Welcome to Berlin

Location: Berlin, Germany

Here we are at Teufelsberg in Berlin, Germany on top of the only hill around for miles (or km if you're in Germany) it's not a natural hill, it's man-made from the the rubble and bombed buildings of WWII. There are a handful of old NSA spy towers that were abandoned after the cold war and that's where my teleporting skeleton zaps itself to the next destination.

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Up here in the towers you'll find a great spot to watch the sunset, perhaps drink a beer, see some interesting graffiti, and whistle a tune in the old towers that look like giant golf balls.

NSA Towers

If you want a killer sound system to listen to music while you're up there, a small bluetooth speaker like the one we brought will suffice - these massive interior spaces project sound like crazy when you go inside them. 

One of the coolest parts to Berlin, in my opinion, were all the abandoned buildings to explore - radio towers, water parks, hospitals, etc. I wish I had more time, I left feeling like I had only scratched the surface.

Some of the places were generally intact - the brick held up especially, but a few were burned down and mostly unusable, like this once-waterpark with broken glass and burned wood:

The art on the walls of this building were too cool not to give each light-skeleton their own room, I took this 441 second exposure I call "Full House" around blue hour.

Created using the whole jar of color-tips for my Night-Writer LED marker.

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The stairs in some of these buildings do not have any supports and look like they could fall at any moment. In certain buildings, the roofs and stairwell areas were already collapsed.

Walking around in the dark here was especially treacherous.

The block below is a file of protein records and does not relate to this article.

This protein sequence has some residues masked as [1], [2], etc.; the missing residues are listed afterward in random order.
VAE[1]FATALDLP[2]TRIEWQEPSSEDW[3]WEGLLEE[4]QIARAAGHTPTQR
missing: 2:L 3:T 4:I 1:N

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Now let's go up to the attic inside this partially burned down building and I'll share a new stegosaurus Light-Fossil that took me 180 seconds to draw. It's my last image I'll be sharing for a little while until next week's post.

Title: A Noise in the Attic

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Thanks for reading, and stay bright!



Nocturnal Netherlands

Location: Netherlands - The Hague & Amsterdam

Hello again, this is the first post I've made in over a month, it feels good to be back in the states after a long travel abroad! Let's start with my trip to the Netherlands where I met up with fellow light-art photographer Hugo Baptista

He welcomed myself and Astrobandit to his home and showed us a local park that he thought we might like to take some photos at, so we stayed up late this night and came up with the following animation (above) along w a few other gems.

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This (above) was the first image of the night, we were walking down this tree-lined path when suddenly a park employee truck cast some light from behind the trees and gave me an idea for a photo! Without delay I unpacked my camera gear and set up for this shot - my 'October Skeletons' with some nice orange light from behind - thanks Hugo for the backlighting here!  

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As you can see, the fog began to grow thick late into the night, this presents some interesting lighting opportunities to silhouette figures or trees and give a mysterious feel to the environment. 

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Before we hop over to Amsterdam, I wanted to share this 'Tree Rex' image that took a bit of coordination between myself and Hugo. He did the orange backlighting combined with the front 45 degree blue lighting on each side the trees for added depth. Then I added in my pink T. Rex for a pop of dinosaur in the center using a Night-Writer w pink color-tip.

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I can tell you it wasn't easy to get this shot of Amsterdam at night, not only because of the light-pollution, but because of all the bicycles and foot traffic! I was dodging selfie-sticks and bikes throughout this image, it's not my best light-writing but it definitely captures the vibrant life of the city! Old and new together in a hodgepodge of tourism combined with a long history of trade, war, art, and culture. 

Amsterdam II

Here (above) on a more quiet street I was able to capture a better light-font with the backdrop of one of Amsterdam's famous canals that permeate the city, but I think I like the last one better overall due to the character of the city in it. Tell me if you agree, and stay tuned for more because the next city we visit is Berlin in Germany. Until then, stay bright my light friends!

Eastern Sierras

Location: Mono County, CA